Is criminalising triple talaq a legal necessity or a political gambit?
The debate over the legality of triple talaq is inextricably related to its politics. However, the contours of this politics have not yet been adequately discussed.
There are three aspects of the triple talaq debate that directly contribute to its unequivocal politicisation.
First, the entity called ‘triple talaq’ is presented to us as a symbol of Muslim homogeneity. We are told that Muslims of India constitute a single, closed, homogeneous community, which practices triple talaq as an Islamic norm. Therefore, the argument goes, the criminalisation of triple talaq should be seen as a positive step for reforming Muslims/Islam.
The portrayal of triple talaq as a universal Islamic practice is used to present Muslims as the ‘other’ – as if Muslims only follow Shariat and disregard constitutional law. This deliberate ‘othering’ of Muslims helps the Hindutva elite to consolidate their identified constituency, which they describe as ‘nationalist mainstreamed Hindus’.
Here are other sharp perspectives on the question:
Second, the triple talaq debate also contributes to the conventional binary of Indian politics with regard to Muslims – namely, ‘good Muslim’ versus ‘bad Muslim’. Triple talaq is posed as an objective-type multiple choice question. Muslims are given two options—support it or oppose it. The meaning of ‘yes’ and ‘no’ are also premeditated. ‘Yes’ refers to closed Islamism (meaning “bad, anti-national Muslims”) and no stands for modernity and progress, meaning “good, nationalist Muslim”. This good Muslim-bad Muslim frame of reference does not allow us to look at the multiplicity of Muslim political responses on this issue.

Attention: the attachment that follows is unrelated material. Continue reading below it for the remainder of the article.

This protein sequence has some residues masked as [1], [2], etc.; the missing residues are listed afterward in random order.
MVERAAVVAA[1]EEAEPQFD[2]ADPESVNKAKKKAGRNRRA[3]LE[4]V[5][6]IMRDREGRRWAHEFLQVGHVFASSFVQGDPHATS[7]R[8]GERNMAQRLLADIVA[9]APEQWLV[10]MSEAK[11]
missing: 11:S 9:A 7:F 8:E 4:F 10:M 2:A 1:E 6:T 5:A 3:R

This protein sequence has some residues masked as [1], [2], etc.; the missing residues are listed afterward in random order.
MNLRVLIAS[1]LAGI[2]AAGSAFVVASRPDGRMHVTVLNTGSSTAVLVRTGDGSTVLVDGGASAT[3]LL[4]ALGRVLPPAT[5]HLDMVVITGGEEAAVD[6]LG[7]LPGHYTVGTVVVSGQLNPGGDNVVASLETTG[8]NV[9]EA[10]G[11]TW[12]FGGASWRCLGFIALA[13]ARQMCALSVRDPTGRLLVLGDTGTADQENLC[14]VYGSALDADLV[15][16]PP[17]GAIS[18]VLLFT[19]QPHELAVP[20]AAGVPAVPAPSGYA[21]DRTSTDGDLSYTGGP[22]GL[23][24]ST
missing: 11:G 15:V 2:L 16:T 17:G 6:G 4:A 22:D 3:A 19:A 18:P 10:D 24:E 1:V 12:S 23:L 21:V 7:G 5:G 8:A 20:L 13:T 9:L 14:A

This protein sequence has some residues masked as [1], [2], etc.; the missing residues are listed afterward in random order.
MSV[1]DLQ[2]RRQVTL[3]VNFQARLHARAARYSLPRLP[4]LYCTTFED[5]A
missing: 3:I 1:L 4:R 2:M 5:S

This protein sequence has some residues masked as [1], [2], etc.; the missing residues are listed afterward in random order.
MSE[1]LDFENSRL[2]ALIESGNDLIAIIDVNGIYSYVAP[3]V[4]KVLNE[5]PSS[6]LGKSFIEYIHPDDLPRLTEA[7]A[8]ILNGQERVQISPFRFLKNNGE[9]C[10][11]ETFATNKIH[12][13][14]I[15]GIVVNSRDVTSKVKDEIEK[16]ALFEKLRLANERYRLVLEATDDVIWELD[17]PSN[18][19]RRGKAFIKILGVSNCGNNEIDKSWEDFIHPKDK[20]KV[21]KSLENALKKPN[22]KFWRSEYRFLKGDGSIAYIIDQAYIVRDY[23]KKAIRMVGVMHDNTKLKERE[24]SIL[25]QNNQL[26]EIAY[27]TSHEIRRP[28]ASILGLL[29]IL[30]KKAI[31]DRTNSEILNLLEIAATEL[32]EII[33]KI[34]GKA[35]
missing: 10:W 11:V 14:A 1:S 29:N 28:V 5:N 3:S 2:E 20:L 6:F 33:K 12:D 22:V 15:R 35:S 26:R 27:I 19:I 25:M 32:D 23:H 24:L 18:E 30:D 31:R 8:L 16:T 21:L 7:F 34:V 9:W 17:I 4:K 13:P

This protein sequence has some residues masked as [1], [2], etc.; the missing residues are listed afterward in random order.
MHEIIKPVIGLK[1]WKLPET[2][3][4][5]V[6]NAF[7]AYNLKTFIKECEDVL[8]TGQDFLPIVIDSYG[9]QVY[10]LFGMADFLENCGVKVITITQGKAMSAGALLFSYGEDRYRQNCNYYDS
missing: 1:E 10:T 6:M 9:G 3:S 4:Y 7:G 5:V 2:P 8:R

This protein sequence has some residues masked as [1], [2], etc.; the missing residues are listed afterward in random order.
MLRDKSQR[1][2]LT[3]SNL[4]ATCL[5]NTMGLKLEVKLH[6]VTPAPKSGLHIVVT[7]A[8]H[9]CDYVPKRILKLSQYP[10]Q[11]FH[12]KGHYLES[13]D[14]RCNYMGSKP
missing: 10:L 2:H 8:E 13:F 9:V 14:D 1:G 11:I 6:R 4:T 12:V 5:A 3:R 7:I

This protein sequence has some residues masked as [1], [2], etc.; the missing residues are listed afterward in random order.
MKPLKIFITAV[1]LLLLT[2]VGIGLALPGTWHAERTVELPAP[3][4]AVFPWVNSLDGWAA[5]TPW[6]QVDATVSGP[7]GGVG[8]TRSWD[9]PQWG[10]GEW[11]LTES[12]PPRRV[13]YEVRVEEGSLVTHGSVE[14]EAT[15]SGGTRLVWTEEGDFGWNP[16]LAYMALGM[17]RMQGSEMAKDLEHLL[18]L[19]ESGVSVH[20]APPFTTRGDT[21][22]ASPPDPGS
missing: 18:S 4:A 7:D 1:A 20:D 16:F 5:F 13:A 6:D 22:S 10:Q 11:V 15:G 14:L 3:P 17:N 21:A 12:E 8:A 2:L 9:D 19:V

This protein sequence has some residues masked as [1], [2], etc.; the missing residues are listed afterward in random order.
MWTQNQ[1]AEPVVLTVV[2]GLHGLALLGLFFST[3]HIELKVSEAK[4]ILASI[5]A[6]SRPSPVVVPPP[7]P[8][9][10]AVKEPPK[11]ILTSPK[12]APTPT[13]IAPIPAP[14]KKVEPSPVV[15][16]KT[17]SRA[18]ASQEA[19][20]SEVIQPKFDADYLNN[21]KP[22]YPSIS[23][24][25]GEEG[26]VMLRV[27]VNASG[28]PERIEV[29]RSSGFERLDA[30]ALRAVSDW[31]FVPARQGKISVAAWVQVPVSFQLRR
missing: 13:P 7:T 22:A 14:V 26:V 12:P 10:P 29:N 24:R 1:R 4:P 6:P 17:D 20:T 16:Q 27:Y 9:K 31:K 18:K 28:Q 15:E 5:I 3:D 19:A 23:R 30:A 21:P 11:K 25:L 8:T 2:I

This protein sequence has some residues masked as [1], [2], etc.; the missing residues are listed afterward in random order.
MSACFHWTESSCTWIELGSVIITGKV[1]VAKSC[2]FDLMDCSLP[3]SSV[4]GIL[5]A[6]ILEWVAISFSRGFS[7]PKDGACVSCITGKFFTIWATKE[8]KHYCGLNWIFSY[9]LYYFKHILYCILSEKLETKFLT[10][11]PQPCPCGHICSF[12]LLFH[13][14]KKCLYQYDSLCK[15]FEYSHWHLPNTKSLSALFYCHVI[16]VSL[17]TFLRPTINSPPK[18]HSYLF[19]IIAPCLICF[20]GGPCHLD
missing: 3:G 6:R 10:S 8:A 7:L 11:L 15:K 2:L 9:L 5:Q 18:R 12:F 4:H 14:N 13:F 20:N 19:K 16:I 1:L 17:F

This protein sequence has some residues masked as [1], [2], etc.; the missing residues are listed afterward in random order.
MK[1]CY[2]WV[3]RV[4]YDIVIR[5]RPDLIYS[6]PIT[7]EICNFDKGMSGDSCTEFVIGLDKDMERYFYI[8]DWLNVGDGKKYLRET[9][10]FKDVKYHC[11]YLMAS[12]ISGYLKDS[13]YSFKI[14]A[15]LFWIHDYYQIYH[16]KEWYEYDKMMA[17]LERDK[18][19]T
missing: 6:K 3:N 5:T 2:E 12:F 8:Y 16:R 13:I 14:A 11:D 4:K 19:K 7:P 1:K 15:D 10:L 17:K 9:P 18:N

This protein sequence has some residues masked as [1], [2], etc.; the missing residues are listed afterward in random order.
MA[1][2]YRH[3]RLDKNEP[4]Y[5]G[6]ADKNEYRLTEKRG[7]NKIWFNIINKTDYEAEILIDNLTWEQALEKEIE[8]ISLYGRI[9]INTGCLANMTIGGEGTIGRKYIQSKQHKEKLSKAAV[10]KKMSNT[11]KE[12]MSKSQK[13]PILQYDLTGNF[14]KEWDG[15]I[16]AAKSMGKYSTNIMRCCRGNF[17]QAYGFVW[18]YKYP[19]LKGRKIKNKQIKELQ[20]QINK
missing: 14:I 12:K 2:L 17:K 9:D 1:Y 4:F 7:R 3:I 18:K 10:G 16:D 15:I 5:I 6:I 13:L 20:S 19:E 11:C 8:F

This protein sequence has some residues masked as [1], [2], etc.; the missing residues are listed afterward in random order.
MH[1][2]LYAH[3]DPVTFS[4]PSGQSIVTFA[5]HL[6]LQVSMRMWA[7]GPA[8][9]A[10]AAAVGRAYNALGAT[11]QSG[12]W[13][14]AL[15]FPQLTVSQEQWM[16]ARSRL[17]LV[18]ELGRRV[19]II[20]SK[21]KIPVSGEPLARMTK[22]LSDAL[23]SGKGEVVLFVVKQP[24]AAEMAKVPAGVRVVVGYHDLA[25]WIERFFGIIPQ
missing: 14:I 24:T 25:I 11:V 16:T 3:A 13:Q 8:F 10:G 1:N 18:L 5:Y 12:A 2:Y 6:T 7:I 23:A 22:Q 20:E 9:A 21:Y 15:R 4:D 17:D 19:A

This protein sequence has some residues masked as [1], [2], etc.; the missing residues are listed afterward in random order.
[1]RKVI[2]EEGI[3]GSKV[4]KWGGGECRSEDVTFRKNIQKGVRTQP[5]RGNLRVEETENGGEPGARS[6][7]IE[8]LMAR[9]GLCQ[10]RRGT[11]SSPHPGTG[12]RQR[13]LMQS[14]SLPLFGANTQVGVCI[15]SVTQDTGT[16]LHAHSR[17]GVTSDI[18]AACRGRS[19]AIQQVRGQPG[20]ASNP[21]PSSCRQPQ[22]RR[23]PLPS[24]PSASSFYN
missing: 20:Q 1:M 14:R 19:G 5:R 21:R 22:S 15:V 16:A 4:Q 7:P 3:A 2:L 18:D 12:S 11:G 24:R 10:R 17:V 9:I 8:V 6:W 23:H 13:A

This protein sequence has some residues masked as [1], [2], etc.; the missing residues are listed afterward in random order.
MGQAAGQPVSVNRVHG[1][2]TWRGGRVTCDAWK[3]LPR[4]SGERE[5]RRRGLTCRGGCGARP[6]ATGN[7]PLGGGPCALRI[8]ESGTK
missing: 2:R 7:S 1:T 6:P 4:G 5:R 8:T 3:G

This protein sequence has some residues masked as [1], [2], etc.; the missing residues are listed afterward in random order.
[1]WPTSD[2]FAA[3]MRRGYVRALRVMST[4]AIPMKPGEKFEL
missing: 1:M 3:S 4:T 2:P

Finally, the manner in which the triple talaq debate is linked to the Uniform Civil Code (UCC) also makes it politically contentious. The criminalisation of triple talaq does not mean that the personal laws of different communities would entirely be illegalised and a new UCC will come into existence.
The practice of triple talaq is a social evil and its abolition will pave the way for a gender-just Muslim society. But UCC is not Hindu Law either. In fact, we do not have any draft of UCC at all. This ambiguity around UCC transforms the triple talaq debate into a political gambit.
Hilal Ahmed is an associate professor at CSDS.